The Innkeepers is a bog-standard horror outing but Woody Allen film fascinates

FILM
THE INNKEEPERS
Cert 15 | By Natasha Culzac
**

AN EMPTY, rustic, provincial hotel is the setting for Ti West’s latest indie horror flick, The Innkeepers. New England’s The Yankee Pedlar Inn, which is said to harbour paranormal forces in real life as well as fiction, is closing down – presumably customers grew tired of the doors slamming themselves shut.

In the hotel’s last days, two of its employees, Claire (Sara Paxton) and Luke (Pat Healy), attempt to expose the unworldly goings on with amateur recordings and late-night saunters through the myriad corridors and deserted rooms. What unfolds, though, is average horror-movie fodder: histrionic build-up music; creaking signs and spooky false-alarms. The limited number of characters and locations does add to the appeal, much like a supernatural sitcom minus the comedy. Luke’s offbeat personality, à la Juno, makes him the most likable of the bunch but even he can’t answer some of the more ambiguous points that come up towards the end. It’s mediocre horror with just enough scares to get you by.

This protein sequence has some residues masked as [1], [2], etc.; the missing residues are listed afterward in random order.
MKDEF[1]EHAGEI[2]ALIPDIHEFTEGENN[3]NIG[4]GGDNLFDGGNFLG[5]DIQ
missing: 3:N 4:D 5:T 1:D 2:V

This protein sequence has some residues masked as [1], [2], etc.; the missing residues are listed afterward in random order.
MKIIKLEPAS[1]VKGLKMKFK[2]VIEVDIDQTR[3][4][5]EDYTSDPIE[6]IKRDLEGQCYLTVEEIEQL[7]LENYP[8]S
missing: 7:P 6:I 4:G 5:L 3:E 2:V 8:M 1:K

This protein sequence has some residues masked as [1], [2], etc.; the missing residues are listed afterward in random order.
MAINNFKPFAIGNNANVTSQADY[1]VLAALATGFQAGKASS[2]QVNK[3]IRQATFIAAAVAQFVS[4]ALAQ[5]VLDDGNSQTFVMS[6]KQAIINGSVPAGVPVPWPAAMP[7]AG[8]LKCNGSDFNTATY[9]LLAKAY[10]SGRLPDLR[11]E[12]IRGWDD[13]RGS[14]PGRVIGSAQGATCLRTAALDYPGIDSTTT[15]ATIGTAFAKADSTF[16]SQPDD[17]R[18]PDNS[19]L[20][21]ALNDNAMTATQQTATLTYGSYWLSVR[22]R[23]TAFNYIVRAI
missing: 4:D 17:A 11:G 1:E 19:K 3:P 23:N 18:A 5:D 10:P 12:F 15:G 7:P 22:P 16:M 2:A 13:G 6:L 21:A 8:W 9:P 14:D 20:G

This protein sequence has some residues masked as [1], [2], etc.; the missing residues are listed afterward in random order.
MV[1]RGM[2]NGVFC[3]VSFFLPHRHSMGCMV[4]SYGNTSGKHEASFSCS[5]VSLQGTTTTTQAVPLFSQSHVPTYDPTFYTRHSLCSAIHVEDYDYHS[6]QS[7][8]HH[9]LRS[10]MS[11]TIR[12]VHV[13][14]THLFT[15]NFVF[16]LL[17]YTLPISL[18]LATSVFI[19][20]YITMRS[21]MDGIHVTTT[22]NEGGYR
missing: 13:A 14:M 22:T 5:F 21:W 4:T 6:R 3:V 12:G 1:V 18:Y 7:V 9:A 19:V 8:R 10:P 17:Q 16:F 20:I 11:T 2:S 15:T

FILM
WOODY ALLEN: A DOCUMENTARY
Cert 15 | By Natasha Culzac
****
DIE-HARD WOODY Allen fans should probably be aware that this commentary on the career of one of America’s directorial sweethearts is, overall, non-revelatory. The documentary is the brainchild of Curb Your Enthusiasm director and producer, Robert Weide. His unprecedented access into the colourful life of such a complex mind didn’t come without sacrifices, with the more controversial moments of Allen’s past only briefly touched upon.

Using interviews with big name stars, including Allen’s ex-lover and colleague Diane Keaton; fellow Hollywood heavyweight, Martin Scorsese; and recent muse Scarlett Johansson, the documentary aims to paint an in-depth and varied picture of the beloved director, including the moments when things went wrong.

The archive footage of his appearances on US chat shows and even the BBC is littered with quips and gags from Allen’s early years as a comic; people who know little of him will find this a fascinating portrait.